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Roll up, roll up, for 'the greatest show on Earth'

Will Gompertz | 10:33 UK time, Wednesday, 17 March 2010

What is the Cultural Olympiad? This is a question I am sometimes asked. It is often followed by "where?" or "why?" or "how?". It's an idea that so far appears to have failed to connect with most people. And even among those who are aware of its existence, there is a certain amount of confusion.

Here are the basics. The concept of a Cultural Olympiad is embedded in the founding principles of the modern Olympic Games as conceived by the Frenchman Pierre de Coubertin at the end of the 19th Century. For a city to be awarded the games it has to commit to provide a festival of arts and culture known as the Cultural Olympiad. The idea dates back to ancient Greece and Rome: mind and body in harmony.

People celebrating London winning the 2010 Olympic GamesThe London bid team latched onto this aspect of the Olympic ideal, added some steroids to the idea, and promised to provide an epoch-defining, nation-changing, world-beating Cultural Olympiad. It would be a four-year festival starting the moment the Beijing Games finished lasting through to the culmination of the Games in London.

Since then there have been problems. Several of the original ideas have been dumped, money has been tight and the project leadership has not been at gold-medal standard. What started as an odd eyebrow raised in the corner of the room at the time of the announcement has developed into broad cynicism towards the project. Which is not unreasonable when the ambitions of the original Cultural Olympiad team can still be heard in some of the rhetoric on its website.

On one page, it claims that the Cultural Olympiad is "the greatest show on Earth". Really? This great show has been going on in the UK for the last 20 months and almost nobody knows about it. To even the most reasonable person, this immodest claim feels a bit Eddie the Eagle.

But today there was a new dawn. A new boss has been drafted in together with a team of arts heavyweights to help and advise. Ruth Mackenzie, the project's new boss, is a no-nonsense arts pro, whose experience at making festivals and playing politics should be a winning combination. She's made a good start.

While not publicly admitting that the words "Cultural Olympiad" are enough to turn the most ardent arts supporter off, she is quietly dispensing with them and the whole concept, instead focusing on an arts festival that will run from mid-June 2012 until the end of the Paralympics. This event will simply be called Festival 2012. Clarity at last.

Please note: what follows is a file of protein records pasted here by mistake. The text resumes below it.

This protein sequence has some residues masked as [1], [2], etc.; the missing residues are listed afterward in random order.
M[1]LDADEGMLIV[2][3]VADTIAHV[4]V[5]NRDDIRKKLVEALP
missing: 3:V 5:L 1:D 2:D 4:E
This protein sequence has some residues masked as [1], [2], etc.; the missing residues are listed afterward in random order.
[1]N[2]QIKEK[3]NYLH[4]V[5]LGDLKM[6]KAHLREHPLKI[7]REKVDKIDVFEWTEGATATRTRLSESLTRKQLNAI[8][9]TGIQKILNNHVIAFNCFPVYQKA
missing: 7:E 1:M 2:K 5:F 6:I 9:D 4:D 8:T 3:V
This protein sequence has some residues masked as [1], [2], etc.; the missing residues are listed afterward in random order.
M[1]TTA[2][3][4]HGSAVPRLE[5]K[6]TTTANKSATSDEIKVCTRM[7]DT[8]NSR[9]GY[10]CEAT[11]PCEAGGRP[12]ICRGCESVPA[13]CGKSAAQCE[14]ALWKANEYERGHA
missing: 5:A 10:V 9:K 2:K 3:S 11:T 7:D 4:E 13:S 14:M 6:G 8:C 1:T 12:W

The Cultural Olympiad will continue to exist - it has to - but as a sideshow and training camp for the main event. And as MacKenzie rightly points out, there have been many good and worthy projects already undertaken or shortly about to commence that are part of the Cultural Olympiad. It's just that individually or as a group, they have not amounted to even a quite good show on Earth.

Festival 2012 on the other hand, really could be something. But as with the athletes training for the Games themselves, there's a lot of hard work ahead.


  • Comment number 1.

    A Cultural Olympiad is really unnecessary and probably would cause many problems because of cultural difference and what one may see as pleasing another may not. What we have seen in the world of technology and the bulldozing of other cultures by the West is that good products find there way to a worldwide audience. Take, for example, traditional Asian music and traditional Western music or the tradtional Asian theater and the Western theater. These are very different and rely on cultural references and knowledge and an acceptance of the methods and structure. If simply presentations for the purpose of cultural sharing an event would be worthwhile, but a competition would be uncertian as any judging could be challenged. What is popular and what is good is often in dispute. Any cultural page in a newspaper will show the number of touring companies or exhibitions presenting various forms of the arts from other countries and cultures.

  • Comment number 2.

    Is it BBC policy never to link to anything outside the BBC?

  • Comment number 3.

    I imagine the usual state sponsored fiasco....
    Millennium Experience anyone?

  • Comment number 4.

    Really depressing.

    Olympics have sucked a huge amount of money out of Arts funding and the a half-decent Cultural Olympiad could have redressed this to some extent. Although it is patchy, with some boroughs blatantly uninterested in exploiting their arts possibilities, East London has some fantastic arts communities and small arts companies working on a shoestring. These could have flourished/expanded to give a true local legacy. Support could have been on the basis of excellence/innovation/potential and/or community projects. No attempt has been made to engage locally in this way. Some mention of doling out whatever funds are available to well-established brands (e.g. RSC) who won't benefit to the same extent but will look good in the brochure. Now have no confidence that this late salvage attempt will do anything but follow the same pattern, maybe with a token display from kids from local schools, without any plan for sustainable arts involvement/provision.

    Vaguely refreshing to have a media outlet for this pent-up disillusion! Thanks.


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